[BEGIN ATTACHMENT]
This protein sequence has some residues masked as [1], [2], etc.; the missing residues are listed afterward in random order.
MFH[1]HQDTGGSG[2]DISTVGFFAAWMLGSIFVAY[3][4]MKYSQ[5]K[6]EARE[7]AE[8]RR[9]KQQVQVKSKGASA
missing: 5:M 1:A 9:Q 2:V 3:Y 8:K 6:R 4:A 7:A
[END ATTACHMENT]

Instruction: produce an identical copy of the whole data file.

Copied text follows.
This protein sequence has some residues masked as [1], [2], etc.; the missing residues are listed afterward in random order.
MFH[1]HQDTGGSG[2]DISTVGFFAAWMLGSIFVAY[3][4]MKYSQ[5]K[6]EARE[7]AE[8]RR[9]KQQVQVKSKGASA
missing: 5:M 1:A 9:Q 2:V 3:Y 8:K 6:R 4:A 7:A